Inexpensive clean energy sounds like a pipe dream. Scientists have long thought that nuclear fusion, the type of reaction that powers stars like the Sun, could be one way to make it happen, but the reaction has been too difficult to maintain. Now, we’re closer than ever before to making it happen — physicists from the University of Tokyo (UTokyo) say they’ve produced the strongest-ever controllable magnetic field.
If you’re having trouble sleeping, medicines shouldn’t be your first option. Exercise regularly, cut back on coffee (and other caffeinated drinks) after midday, eat less in the evening, ease up on “screen time” before, and in, bed, practice meditation and try to have a quiet, dark bedroom dedicated mostly to sleep.
Since the birth of modern astronomy, scientists have sought to determine the full extent of the Milky Way galaxy and learn more about its structure, formation and evolution. At present, astronomers estimate that it is 100,000 to 180,000 light-years in diameter and consists of 100 to 400 billion stars – though some estimates say there could be as many as 1 trillion.
Plugging in the power – or at least what you think is power – to a USB-C powered laptop can connect your computer, and the valuable personal data on it, directly to hackers. Your personal financial information, passwords and documents stored on the laptop could help a cybercriminal steal your identity. The laptop may even be used to attack your employer’s computers and network.
According to the Big Bang cosmological model, our Universe began 13.8 billion years ago when all the matter and energy in the cosmos began expanding. This period of “cosmic inflation” is believed to be what accounts for the large-scale structure of the Universe and why space and the Cosmic Microwave Background (CMB) appear to be largely uniform in all directions.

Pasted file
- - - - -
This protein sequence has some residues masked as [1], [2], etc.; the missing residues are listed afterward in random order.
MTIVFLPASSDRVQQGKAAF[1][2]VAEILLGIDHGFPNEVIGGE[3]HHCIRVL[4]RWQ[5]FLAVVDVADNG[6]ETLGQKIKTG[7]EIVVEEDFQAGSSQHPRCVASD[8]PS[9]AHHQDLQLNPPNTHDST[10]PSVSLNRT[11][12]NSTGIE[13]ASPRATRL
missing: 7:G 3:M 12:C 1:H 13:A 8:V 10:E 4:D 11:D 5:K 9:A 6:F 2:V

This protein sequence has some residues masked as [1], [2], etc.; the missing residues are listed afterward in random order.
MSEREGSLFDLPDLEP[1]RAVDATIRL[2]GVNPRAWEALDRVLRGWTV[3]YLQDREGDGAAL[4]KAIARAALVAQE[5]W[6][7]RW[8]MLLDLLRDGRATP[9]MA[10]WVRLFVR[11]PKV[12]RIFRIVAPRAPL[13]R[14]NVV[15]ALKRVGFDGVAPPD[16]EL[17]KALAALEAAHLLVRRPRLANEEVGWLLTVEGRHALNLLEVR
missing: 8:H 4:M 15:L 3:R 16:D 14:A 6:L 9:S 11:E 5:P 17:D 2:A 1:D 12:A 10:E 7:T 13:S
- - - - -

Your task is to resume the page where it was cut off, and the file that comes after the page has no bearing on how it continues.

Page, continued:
There is no doubt that plastic pollution in oceans is a growing worldwide problem. The internet is full of images of seabirds and other marine animals entangled in plastic waste, and animals starve because their guts are blocked with plastic bags.
There are something like 37 trillion cells in your body, each doing its designated task to keep you alive and healthy. But sometimes, some of those cells, particularly in our brains, simply become inert — these cells, called senescent cells, aren’t quite dead but they’re not performing their jobs, either.
We all want other people to “get us” and appreciate us for who we really are. In striving to achieve such relationships, we typically assume that there is a “real me”. But how do we actually know who we are? It may seem simple – we are a product of our life experiences, which we can be easily accessed through our memories of the past.
People have no idea how fast the world is changing. So said Peter Diamandis to the audience at Singularity University’s Global Summit, taking place this week in San Francisco. Diamandis believes the convergence of multiple technologies is transforming business models, and they’re never going back.
Birds have long inspired humans to create their own ways to fly. We know that soaring bird species that migrate long distances use thermal updrafts to stay in the air without using up energy flapping their wings. And glider pilots similarly use thermals currents and other areas of rising air in order to remain airborne for longer.